Spring Pea Puree

This spring pea puree sautés tender fresh peas, shallots, and garlic and then blitzes them with lemon juice, tarragon, and chicken stock. Serve it as a side dish, under fish or chicken, even thinned out as a pasta sauce.

Bowl of green Spring pea puree topped with chopped mint on white marble

Wondering what to do with those beautiful spring peas that you just couldn’t resist at the market? We hear you. We get pretty excited when those first spring vegetables start showing up at the market, too. Thankfully, this spring pea puree is the solution. (And if spring hasn’t quite sprung yet where you’re at, it’s just as lovely made with frozen peas.) Serve it as a side dish alongside grilled fish, spring lamb, or roast chicken. Smear it on a cracker. Set it out with crudités. Twirl it with pasta. Or trick it out in a different fashion and let us know in a comment below.–Angie Zoobkoff

What if i don't have a blender?

Don’t write off the possibility of puree just yet. While a blender will give you a smooth puree in a matter of seconds, there are other ways. Obviously, a food processor is another option, as is a food mill. However, you’ll still get a pretty decent result with a potato masher, mortar and pestle, or pastry cutter. You’ll have to use a little more elbow grease but the effort will be worth it—albeit a little more rustic.

Spring Pea Puree

  • Quick Glance
  • (3)
  • 10 M
  • 20 M
  • Serves 4 to 6
4.7/5 - 3 reviews
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Ingredients


Directions

In a saucepan over medium heat, warm the oil until hot. Add the peas, onion or shallot, and garlic and cook until slightly softened, 1 to 2 minutes for fresh peas or 4 to 5 minutes for frozen.

Add the chicken stock and cook until the peas are tender, 2 to 3 minutes. Remove from the heat and stir in parsley or tarragon.

Reach for your immersion blender or dump the pea mixture into a high-powered blender, add the butter to the pea mixture, and blend until smooth, 1 to 2 minutes. Add lemon juice and season with salt and pepper to taste. Blend briefly to combine.

Scoop the purée into a serving dish and top with the mint. Originally published March 26, 2018.

Print RecipeBuy the The Blue Apron Cookbook cookbook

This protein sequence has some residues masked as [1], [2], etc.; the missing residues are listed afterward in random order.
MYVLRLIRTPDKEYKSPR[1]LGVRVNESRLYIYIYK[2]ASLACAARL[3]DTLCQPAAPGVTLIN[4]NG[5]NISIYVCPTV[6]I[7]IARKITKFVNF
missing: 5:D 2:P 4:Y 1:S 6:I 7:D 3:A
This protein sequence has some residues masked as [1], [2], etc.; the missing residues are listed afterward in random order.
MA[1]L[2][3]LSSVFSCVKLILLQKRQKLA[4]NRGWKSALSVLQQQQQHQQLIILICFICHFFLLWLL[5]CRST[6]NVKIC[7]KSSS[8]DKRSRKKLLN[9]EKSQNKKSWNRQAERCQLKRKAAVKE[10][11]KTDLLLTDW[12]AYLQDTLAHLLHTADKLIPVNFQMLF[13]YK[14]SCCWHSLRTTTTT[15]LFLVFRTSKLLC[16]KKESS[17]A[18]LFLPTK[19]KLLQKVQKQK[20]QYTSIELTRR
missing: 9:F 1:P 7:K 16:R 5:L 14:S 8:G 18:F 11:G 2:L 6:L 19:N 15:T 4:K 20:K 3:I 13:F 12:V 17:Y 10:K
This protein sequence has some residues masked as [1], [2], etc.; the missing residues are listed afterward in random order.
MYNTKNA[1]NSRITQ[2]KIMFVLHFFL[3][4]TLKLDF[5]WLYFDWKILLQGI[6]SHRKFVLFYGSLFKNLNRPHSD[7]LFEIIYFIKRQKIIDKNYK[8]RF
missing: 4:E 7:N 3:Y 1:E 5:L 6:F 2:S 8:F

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Recipe Testers' Reviews

This pea puree recipe is just about perfect. It’s economical, easy, quick, beautiful, can be made in just one pot—and most importantly, it’s delicious!

I used frozen sweet peas, a small white onion, and fresh tarragon. Everything cooked up in a small saucepan and I pureed it with an immersion blender. Start to finish, the recipe took less than 15 minutes, the flavor was bright, and the tarragon brings an intriguing licorice note. I'll try it with the parsley next time—but I did love the tarragon version.

I served it on the bottom of the plate with a pan-seared filet of halibut on top. It would also be fabulous as a base for pan-seared scallops. I didn't use the mint—but might consider that if I served it as a side with lamb. This one is a keeper.

I made this because I happened to have frozen peas and fresh tarragon on hand. I like a recipe that calls for only a few more additional ingredients from the grocery store. Any time a recipe asks me to toss it into the blender seems a bit tedious, so I opted to use my immersion blender to minimize dishes. It worked out fine, but I should have stuck with a blender as I had few peas splatter at me—karma at play?

The tarragon gives this pea puree a much sweeter result than the parsley and at first taste, I thought it would pair well with a meaty fish like grilled halibut or scallops. Since it contains the typical flavors of a spring feast (mint, peas, tarragon) it would also go well with roasted lamb as a sweet alternative to chutney.

I first served this on top of a Carr's Whole Wheat Cracker, which is a slightly sweet and sturdy cracker and the flavor combo was perfect—it brought out all of the flavors of the puree. I would recommend a goat cheese or blue cheese for a sharp contrast to the sweet. You could serve this as part of an appetizer or as a topping to a grilled meat. It makes over 3 cups and would last a few days in the fridge as a multipurpose condiment.

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Comments

  1. When I saw this recipe for a pea puree, I got excited, being reminded of a great alternative to cream sauces or heavy starchy meals. It was easy to make and the consistency was smooth and bright. I especially liked the addition of the lemon juice and fresh mint to brighten up the pea flavor.

    I like the versatility of this puree and could see thinning it out even more if needed upon cooling when reheating for another use. I’ve been eating the puree by the spoonful so I’m going to take that as a good sign. At first, I thought the 1/4 cup of chicken stock wouldn’t be enough but the final product is a lovely consistency. The mint and lemon juice round out the flavors just enough to leave a lasting impression of many more redos of this puree.

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